Carlos Munoz was the early leader of the Edmonton 100 Indy Lights race on the 2.224-mile, 13-turn City Centre Airport circuit Saturday.
Despite a wet start, the race was going exactly as planned.
He started from pole position. The car felt good and Munoz, who had logged runner-up finishes at both Indianapolis and Belle Isle, had been quick all weekend in the No. 26 Andretti Autosport machine.
Now, running on rain tires, Munoz was still quick but the grip was fading as the track began to dry. The lap times were falling quickly.
The strategy changed as Gustavo Yacaman and Oliver Webb quickly dove into pit lane for dry tires. The field followed, filing onto pit lane as the chance of rain lessened, setting Munoz up for his second-career pit stop. Indy Lights do not regularly perform pit stops.
“It was the second pit stop of my life,” Munoz said in a team release. “I knew we hadn’t done any pit stops but my guys were really good, really fast. But [my teammate] Sebastian Saavedra’s guys were a little quicker. I knew I was really fast, so I took it slow and I overtook him.”
Munoz may have” took it slow,” but he was considerably faster than the competition. By Lap 17, he was back in the lead. From there he extended his advantage to over 10 seconds. By the time the checkered flag waved, on Lap 40, his margin of victory was 8.3453 seconds, ahead of teammate Saavedra.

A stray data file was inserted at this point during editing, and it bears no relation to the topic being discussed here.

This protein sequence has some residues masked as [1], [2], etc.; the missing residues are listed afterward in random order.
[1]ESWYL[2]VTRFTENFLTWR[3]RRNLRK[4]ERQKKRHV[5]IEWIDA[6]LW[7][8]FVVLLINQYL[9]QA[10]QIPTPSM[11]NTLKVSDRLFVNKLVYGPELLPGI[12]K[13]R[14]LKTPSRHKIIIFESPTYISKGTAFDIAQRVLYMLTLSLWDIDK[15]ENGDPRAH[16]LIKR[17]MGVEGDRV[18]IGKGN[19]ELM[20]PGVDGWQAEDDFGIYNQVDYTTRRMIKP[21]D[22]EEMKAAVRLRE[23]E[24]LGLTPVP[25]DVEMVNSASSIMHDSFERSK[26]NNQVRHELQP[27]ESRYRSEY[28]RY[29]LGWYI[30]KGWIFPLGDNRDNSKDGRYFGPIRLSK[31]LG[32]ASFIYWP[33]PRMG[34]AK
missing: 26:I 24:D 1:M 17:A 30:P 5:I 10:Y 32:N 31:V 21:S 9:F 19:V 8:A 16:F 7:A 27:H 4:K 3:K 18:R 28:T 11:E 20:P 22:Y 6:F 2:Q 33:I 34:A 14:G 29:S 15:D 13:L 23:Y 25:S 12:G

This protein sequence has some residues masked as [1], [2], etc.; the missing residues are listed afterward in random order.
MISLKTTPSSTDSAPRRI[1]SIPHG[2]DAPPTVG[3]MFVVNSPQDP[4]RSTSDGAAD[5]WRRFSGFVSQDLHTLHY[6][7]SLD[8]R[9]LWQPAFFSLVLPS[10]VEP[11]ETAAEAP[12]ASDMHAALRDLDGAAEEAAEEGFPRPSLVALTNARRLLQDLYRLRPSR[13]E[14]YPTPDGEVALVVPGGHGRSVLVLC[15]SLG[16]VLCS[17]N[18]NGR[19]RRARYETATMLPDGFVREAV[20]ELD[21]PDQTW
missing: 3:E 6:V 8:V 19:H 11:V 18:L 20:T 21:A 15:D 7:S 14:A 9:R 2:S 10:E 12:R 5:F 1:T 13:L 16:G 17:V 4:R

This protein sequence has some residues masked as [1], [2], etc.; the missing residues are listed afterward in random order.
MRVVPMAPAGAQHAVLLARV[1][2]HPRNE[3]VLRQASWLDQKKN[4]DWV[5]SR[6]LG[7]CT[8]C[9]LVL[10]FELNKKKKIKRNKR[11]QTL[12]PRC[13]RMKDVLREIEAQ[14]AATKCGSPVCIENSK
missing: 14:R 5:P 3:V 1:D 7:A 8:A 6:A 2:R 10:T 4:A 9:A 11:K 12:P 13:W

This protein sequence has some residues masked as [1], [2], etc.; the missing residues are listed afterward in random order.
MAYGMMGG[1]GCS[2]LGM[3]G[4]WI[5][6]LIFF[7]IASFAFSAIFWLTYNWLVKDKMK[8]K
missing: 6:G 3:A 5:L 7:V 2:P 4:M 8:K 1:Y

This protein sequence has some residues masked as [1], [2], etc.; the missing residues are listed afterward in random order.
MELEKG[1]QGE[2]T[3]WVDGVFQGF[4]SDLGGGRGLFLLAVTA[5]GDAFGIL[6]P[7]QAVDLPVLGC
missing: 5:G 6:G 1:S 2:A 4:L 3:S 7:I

“It was a crazy race,” Munoz said. “In the rain or in the dry, the car was unbelievable… It feels good to win. I had been so close at Indianapolis and Detroit, and we had always been so fast and I finally got pole position. We were first in every practice session, we won the pole and the race, so it was a perfect weekend and I have to thank my team. It’s impossible to do better! My guys did an incredible job.”
Points leader Esteban Guerrieri finished third giving him a 27-point advantage heading to Trois-Rivieres in two weeks. Webb, who was consistently one of the quickest drivers on track, finished fourth after working his way through the field following an early pit-stop, passing Tristan Vautier for fifth on Lap 24 and Yacaman for fourth on Lap 25.
Peter Dempsey finished fifth despite three spins on the wet and drying track for his second-consecutive top-five finish. Following his final spin, Dempsey continued unfazed passing Vautier for sixth on Lap 30 before making a late-braking pass stick against Yacaman deep into Turn 1 with six laps remaining.
Make the jump for full results from the Edmonton 100.
Edmonton 100 – Results
1. (1) Carlos Munoz, 40, Running
2. (6) Sebastian Saavedra, 40, Running
3. (3) Esteban Guerrieri, 40, Running
4. (5) Oliver Webb, 40, Running
5. (2) Peter Dempsey, 40, Running
6. (4) Tristan Vautier, 40, Running
7. (8) Gustavo Yacaman, 40, Running
8. (7) Victor Carbone, 40, Running
9. (10) Juan Pablo Garcia, 40, Running
10. (11) David Ostella, 40, Running
11. (9) Jorge Goncalvez, 38, Running
* starting position in paranthesis
Winners average speed: 87.359
Time of Race: 01:01:05.9813
Margin of victory: 8.3453
Lead changes: 4
Munoz 2 – 11
Vautier 13 – 14
Goncalvez 15 – 16
Munoz 17 – 40
Point Standings: Guerrieri 351, Saavedra 324, Vautier 323, Yacaman 295, Carbone 277, Munoz 271, Webb 228, Ostella 198, Garcia 198, Goncalvez 178.